Show Summary Details
Page of

(p. 68) 4. The Court Structure and Alternative Forms of Dispute Resolution 

(p. 68) 4. The Court Structure and Alternative Forms of Dispute Resolution
(p. 68) 4. The Court Structure and Alternative Forms of Dispute Resolution

James Marson

and Katy Ferris

Page of

PRINTED FROM OXFORD LAW TROVE ( © Oxford University Press, 2018. All Rights Reserved. Under the terms of the licence agreement, an individual user may print out a PDF of a single chapter of a title in Oxford Law Trove for personal use (for details see Privacy Policy and Legal Notice).

date: 15 May 2021

This chapter identifies courts and tribunals as the place where the laws discussed in the previous chapters are interpreted and utilized in the legal system. The jurisdiction of the courts and the personnel within them are described and a comparison is drawn between these forums for the administration of justice. It is important for those in business to be aware of the work of at least one tribunal—the Employment Tribunal, as many employment-related disputes ultimately end up here. Also, the courts in the English legal system, and the increasing use of Alternative Dispute Resolution mechanisms, are relevant to businesses as they are used either to settle disputes or to avoid them altogether. Because the term ‘court’ is difficult to define in any practical sense, the chapter uses a description of what a court does.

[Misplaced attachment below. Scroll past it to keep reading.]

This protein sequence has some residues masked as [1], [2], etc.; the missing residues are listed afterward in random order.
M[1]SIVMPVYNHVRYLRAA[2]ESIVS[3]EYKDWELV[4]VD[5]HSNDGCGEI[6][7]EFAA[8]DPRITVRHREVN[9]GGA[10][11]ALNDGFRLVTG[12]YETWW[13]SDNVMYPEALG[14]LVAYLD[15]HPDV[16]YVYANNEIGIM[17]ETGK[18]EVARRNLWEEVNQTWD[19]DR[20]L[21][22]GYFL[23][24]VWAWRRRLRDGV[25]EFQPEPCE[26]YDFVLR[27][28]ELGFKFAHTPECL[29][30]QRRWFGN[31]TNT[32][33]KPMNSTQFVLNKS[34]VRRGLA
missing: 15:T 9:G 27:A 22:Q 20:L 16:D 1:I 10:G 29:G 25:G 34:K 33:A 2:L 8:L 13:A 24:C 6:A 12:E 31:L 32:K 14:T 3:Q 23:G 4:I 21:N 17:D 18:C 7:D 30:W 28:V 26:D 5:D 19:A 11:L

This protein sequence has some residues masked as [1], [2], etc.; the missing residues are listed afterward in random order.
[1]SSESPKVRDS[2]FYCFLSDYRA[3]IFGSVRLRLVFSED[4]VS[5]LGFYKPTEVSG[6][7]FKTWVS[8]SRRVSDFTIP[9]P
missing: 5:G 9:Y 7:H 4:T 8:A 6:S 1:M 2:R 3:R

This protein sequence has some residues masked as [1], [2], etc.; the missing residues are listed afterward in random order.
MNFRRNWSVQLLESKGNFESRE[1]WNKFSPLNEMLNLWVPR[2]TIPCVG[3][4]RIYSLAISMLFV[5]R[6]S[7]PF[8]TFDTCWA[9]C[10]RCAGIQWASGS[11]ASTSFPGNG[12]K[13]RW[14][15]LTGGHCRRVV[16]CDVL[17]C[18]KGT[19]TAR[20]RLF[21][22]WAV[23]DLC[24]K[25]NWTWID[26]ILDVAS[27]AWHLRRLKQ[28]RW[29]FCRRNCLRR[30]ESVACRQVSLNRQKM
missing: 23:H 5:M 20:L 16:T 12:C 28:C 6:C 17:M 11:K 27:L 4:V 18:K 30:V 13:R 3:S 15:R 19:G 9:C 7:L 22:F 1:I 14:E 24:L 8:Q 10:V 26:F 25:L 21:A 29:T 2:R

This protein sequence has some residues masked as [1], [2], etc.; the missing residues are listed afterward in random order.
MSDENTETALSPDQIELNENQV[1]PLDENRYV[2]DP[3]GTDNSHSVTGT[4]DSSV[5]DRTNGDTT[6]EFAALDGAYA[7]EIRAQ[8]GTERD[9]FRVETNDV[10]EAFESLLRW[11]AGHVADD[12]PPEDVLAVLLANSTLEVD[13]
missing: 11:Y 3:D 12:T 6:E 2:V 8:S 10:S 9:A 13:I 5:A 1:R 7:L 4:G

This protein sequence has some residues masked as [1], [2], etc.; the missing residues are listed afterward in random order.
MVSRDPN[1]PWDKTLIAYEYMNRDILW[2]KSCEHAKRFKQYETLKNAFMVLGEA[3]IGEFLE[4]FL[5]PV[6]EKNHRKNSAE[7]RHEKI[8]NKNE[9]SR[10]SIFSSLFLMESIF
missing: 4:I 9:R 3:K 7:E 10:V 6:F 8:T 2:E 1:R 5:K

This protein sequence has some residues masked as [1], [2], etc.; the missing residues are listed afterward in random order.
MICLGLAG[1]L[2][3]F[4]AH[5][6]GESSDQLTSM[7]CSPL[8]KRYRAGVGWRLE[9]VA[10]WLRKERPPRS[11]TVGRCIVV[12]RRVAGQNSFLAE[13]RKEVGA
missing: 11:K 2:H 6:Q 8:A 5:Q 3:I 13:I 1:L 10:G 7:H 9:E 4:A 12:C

Access to the complete content on Law Trove requires a subscription or purchase. Public users are able to search the site and view the abstracts and keywords for each book and chapter without a subscription.

Please subscribe or login to access full text content.

If you have purchased a print title that contains an access code, please see the information provided with the code or instructions printed within the title for information about how to register your code.

For questions on access or troubleshooting, please check our FAQs, and if you can't find the answer there, please contact us.